“…A heart-breaking truth is that many cancers could be prevented by stronger public health action … But not all cancers can be prevented, so timely and universal access to quality care, diagnostics, and affordable, proven treatments is also necessary. No community is untouched by cancer, but for those without a cancer registry, the burden remains unseen and unaddressed. The value of [GLOBOCAN, a recently published web-based platform that presents global cancer statistics,] is to aggregate findings in an accessible format that makes cancer burdens visible and unlocks the power of data to kindle ideas and actions. But the real test for GLOBOCAN is the extent to which resulting policies improve outcomes and narrow the shameful inequalities in survival between populations” (9/22).
- Upcoming Global Meetings Serve As Opportunity To Advance Action On Tobacco Control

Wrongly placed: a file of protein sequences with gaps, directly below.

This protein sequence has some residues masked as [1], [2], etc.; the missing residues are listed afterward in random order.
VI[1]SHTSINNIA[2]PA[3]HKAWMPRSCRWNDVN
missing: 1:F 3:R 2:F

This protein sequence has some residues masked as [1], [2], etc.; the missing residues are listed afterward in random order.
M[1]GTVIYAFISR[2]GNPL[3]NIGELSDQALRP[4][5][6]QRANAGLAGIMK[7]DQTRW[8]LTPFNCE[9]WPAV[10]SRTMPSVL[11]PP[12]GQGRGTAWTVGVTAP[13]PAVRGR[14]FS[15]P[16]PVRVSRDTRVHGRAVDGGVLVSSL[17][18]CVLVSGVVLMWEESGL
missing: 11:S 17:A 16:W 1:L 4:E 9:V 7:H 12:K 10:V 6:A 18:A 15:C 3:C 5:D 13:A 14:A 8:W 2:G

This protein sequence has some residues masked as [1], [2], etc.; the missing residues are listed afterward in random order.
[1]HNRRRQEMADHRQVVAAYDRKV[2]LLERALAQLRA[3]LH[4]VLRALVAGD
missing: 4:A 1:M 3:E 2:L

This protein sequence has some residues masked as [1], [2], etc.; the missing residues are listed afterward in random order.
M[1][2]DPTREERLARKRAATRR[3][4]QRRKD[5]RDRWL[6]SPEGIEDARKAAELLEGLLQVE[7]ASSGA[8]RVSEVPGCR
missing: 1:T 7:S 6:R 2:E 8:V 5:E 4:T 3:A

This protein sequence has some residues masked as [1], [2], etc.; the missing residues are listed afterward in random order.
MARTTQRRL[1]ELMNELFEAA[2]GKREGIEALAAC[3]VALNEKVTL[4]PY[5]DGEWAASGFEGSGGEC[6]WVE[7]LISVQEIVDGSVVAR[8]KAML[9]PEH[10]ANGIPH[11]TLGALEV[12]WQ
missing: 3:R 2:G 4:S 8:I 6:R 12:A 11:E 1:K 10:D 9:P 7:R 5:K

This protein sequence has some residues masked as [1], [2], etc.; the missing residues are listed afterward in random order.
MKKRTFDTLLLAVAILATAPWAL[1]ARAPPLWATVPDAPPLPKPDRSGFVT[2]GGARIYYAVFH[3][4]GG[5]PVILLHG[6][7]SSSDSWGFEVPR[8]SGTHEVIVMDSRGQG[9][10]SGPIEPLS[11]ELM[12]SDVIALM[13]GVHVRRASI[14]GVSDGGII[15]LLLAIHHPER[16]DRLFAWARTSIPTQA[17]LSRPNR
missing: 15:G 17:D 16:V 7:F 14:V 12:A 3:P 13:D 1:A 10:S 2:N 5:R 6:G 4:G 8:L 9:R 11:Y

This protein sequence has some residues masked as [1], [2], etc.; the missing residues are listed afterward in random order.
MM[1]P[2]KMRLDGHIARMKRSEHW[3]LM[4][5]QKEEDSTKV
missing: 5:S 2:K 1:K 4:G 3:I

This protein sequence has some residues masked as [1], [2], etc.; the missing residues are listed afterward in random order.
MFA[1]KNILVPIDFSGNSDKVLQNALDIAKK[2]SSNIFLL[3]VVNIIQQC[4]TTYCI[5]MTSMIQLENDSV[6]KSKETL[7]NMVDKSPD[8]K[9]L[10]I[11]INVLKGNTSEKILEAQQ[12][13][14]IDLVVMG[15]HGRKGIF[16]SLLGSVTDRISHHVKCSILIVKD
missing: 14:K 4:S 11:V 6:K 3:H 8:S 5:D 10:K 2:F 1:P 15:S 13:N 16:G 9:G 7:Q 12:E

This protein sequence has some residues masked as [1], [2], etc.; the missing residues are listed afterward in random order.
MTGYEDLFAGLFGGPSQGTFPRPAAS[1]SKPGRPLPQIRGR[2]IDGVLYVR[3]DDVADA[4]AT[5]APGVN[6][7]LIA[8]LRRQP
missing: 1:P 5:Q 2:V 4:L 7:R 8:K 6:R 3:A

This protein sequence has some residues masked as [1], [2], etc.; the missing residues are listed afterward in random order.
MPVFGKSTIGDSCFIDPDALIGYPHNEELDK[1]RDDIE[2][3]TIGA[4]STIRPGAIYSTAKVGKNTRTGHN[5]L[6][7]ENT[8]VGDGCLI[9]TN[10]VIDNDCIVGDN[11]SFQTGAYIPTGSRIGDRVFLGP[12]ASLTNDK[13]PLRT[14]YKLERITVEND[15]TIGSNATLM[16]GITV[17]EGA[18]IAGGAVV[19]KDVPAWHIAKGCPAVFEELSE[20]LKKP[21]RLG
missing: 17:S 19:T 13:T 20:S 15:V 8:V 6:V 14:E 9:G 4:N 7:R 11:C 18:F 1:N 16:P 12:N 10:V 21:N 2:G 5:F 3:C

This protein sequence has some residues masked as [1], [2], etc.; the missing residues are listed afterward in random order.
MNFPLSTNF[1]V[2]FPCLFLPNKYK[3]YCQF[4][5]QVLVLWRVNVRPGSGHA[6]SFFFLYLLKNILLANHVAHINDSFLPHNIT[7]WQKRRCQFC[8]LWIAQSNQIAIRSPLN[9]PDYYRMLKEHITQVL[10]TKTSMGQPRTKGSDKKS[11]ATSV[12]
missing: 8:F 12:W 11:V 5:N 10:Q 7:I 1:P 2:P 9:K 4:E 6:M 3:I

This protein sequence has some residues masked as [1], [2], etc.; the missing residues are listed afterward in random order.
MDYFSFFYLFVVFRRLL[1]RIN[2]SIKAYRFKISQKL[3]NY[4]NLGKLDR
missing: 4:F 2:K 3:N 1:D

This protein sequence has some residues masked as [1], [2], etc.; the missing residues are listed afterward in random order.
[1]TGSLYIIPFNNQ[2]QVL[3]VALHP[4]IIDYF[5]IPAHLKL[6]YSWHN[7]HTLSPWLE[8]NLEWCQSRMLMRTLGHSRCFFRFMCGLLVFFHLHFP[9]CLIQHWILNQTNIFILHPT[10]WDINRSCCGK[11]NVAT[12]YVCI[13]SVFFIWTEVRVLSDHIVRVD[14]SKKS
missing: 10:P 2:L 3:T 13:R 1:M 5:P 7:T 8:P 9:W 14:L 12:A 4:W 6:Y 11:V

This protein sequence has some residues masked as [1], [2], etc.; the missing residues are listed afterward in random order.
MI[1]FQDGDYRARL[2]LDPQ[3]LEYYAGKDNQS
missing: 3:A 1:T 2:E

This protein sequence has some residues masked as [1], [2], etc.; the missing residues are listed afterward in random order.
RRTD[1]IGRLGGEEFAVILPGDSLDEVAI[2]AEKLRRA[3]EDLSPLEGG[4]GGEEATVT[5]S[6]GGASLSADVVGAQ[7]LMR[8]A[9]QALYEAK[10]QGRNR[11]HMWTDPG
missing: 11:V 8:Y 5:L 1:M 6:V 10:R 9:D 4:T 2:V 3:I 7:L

Devex: Opinion: Tobacco is a huge health threat. So why aren’t we doing more about it?
Ryan Forrest, policy and advocacy officer at the Framework Convention Alliance for Tobacco Control, and Francis Thompson, executive director at the FCA
“…This October, governments who are parties to the global tobacco control treaty will gather … at the eighth session of the [Framework Convention on Tobacco Control (FCTC)] Conference of the Parties, where they will discuss and potentially endorse the world’s first Global Strategy to accelerate tobacco control and advance sustainable development. If endorsed, the strategy will be an important tool to improve multilateral cooperation to combat the tobacco epidemic. It calls upon global actors … to take action to support governments [in developing] their own comprehensive national tobacco control strategies, and to put a few key measures into place including raising taxes on tobacco products and putting health warnings on packages. We must also seize the opportunity that will be presented at the United Nations High-level Meeting on NCDs, taking place next week, to raise awareness of this forthcoming plan … and to highlight the potential it holds to serve as a roadmap to address a leading risk factor in the development of NCDs. If the world is going to meet the targets set under the 2030 SDG agenda, it needs to get serious about tobacco control…” (9/20).